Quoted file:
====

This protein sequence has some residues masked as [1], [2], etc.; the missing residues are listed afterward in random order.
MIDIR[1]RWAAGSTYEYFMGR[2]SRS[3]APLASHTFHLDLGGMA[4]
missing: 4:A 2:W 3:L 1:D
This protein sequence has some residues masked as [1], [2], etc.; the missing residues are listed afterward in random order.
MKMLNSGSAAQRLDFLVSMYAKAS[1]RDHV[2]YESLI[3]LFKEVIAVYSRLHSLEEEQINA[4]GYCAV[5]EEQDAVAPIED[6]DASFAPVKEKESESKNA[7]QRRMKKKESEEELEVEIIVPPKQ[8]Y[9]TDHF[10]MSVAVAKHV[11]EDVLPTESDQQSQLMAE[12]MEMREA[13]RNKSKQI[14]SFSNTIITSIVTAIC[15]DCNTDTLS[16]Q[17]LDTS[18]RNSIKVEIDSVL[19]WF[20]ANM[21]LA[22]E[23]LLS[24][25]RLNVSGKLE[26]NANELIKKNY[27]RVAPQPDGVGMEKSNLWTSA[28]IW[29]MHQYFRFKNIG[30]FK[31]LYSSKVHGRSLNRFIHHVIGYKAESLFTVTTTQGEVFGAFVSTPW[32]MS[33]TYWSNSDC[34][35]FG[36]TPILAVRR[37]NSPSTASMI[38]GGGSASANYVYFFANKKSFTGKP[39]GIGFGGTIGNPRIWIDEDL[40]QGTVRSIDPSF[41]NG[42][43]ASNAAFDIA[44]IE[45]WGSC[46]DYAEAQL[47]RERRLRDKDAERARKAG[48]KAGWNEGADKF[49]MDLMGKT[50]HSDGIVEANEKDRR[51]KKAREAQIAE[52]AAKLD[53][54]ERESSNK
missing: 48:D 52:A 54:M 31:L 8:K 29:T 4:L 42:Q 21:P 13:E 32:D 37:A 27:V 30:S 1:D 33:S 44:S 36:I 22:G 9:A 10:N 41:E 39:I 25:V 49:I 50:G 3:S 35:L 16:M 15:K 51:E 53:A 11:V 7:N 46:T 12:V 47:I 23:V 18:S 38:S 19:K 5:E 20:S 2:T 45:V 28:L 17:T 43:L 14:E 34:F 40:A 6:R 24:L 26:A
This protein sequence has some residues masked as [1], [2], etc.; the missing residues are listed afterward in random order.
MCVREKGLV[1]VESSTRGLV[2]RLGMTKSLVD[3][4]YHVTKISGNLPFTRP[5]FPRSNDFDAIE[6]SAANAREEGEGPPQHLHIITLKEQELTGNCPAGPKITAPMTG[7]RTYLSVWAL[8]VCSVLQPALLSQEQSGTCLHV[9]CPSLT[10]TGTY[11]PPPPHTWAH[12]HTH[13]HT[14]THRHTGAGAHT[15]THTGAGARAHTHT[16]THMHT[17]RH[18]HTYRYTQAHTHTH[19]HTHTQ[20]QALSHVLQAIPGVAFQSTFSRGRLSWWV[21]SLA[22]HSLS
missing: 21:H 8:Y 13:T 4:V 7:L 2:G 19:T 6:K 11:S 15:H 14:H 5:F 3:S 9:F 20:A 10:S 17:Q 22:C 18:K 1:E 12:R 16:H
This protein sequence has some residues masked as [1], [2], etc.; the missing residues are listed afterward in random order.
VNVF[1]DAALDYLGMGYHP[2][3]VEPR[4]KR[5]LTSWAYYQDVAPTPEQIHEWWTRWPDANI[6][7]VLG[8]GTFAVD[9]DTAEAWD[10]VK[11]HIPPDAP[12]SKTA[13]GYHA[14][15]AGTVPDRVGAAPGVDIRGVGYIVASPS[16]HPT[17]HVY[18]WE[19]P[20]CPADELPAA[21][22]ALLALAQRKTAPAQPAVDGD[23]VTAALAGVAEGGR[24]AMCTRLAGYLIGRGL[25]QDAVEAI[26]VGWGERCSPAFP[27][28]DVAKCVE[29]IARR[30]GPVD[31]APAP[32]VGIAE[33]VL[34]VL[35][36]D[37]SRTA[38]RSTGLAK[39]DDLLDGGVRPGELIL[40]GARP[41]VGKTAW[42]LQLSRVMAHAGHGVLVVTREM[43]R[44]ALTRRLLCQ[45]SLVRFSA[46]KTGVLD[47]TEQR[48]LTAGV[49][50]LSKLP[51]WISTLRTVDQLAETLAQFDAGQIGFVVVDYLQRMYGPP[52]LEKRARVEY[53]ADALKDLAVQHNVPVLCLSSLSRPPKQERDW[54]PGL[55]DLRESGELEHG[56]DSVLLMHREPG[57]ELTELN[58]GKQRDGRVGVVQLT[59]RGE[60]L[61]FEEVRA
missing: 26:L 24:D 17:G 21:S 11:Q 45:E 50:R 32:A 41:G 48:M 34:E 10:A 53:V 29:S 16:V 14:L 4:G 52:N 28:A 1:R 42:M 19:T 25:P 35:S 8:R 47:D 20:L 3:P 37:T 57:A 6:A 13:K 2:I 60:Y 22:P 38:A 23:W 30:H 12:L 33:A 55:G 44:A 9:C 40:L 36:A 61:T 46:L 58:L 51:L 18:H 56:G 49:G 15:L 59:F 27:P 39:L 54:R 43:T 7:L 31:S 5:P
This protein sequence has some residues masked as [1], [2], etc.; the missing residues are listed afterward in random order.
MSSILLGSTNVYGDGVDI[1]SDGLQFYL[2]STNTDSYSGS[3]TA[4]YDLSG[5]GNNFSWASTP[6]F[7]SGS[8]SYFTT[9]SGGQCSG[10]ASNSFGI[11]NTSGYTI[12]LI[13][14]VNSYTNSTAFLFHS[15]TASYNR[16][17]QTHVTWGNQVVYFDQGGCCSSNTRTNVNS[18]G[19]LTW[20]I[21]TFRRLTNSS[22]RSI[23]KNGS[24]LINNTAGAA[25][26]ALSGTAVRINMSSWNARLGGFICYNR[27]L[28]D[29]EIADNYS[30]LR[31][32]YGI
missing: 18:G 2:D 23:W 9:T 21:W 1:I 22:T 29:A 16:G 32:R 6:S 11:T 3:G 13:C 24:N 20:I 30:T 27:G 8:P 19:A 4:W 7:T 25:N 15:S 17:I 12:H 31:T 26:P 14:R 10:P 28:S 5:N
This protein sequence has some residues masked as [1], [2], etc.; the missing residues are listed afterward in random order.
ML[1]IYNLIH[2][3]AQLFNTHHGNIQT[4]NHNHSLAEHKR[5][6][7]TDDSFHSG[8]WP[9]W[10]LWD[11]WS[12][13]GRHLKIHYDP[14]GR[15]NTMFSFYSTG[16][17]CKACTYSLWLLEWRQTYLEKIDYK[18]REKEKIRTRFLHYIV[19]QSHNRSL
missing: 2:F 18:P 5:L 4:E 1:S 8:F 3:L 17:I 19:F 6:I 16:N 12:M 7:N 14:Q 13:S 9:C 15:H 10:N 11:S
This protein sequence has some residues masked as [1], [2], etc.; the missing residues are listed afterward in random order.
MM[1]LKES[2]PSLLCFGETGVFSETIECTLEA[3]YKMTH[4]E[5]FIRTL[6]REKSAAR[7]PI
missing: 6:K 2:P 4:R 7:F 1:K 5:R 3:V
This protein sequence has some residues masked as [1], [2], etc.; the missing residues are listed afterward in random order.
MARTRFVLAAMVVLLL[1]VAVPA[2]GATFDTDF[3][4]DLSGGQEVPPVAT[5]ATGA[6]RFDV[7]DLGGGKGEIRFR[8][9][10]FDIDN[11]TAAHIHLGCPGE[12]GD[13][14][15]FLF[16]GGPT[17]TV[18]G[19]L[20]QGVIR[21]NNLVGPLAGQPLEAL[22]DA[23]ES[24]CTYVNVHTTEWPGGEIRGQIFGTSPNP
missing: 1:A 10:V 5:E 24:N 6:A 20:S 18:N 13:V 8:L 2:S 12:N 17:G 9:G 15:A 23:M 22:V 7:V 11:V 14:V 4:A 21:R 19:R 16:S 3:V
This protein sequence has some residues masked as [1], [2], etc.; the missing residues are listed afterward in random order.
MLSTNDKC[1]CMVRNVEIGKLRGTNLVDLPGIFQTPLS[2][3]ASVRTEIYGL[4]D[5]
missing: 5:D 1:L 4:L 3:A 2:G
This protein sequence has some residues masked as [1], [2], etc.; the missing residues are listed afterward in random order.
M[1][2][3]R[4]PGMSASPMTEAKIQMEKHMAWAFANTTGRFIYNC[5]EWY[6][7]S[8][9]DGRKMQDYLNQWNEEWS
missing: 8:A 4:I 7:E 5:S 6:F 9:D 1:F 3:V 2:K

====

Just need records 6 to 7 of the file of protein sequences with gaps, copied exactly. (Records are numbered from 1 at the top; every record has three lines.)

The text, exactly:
This protein sequence has some residues masked as [1], [2], etc.; the missing residues are listed afterward in random order.
ML[1]IYNLIH[2][3]AQLFNTHHGNIQT[4]NHNHSLAEHKR[5][6][7]TDDSFHSG[8]WP[9]W[10]LWD[11]WS[12][13]GRHLKIHYDP[14]GR[15]NTMFSFYSTG[16][17]CKACTYSLWLLEWRQTYLEKIDYK[18]REKEKIRTRFLHYIV[19]QSHNRSL
missing: 2:F 18:P 5:L 4:E 1:S 8:F 3:L 17:I 19:F 6:I 16:N 12:M 7:N 14:Q 13:S 9:C 15:H 10:N 11:S
This protein sequence has some residues masked as [1], [2], etc.; the missing residues are listed afterward in random order.
MM[1]LKES[2]PSLLCFGETGVFSETIECTLEA[3]YKMTH[4]E[5]FIRTL[6]REKSAAR[7]PI
missing: 6:K 2:P 4:R 7:F 1:K 5:R 3:V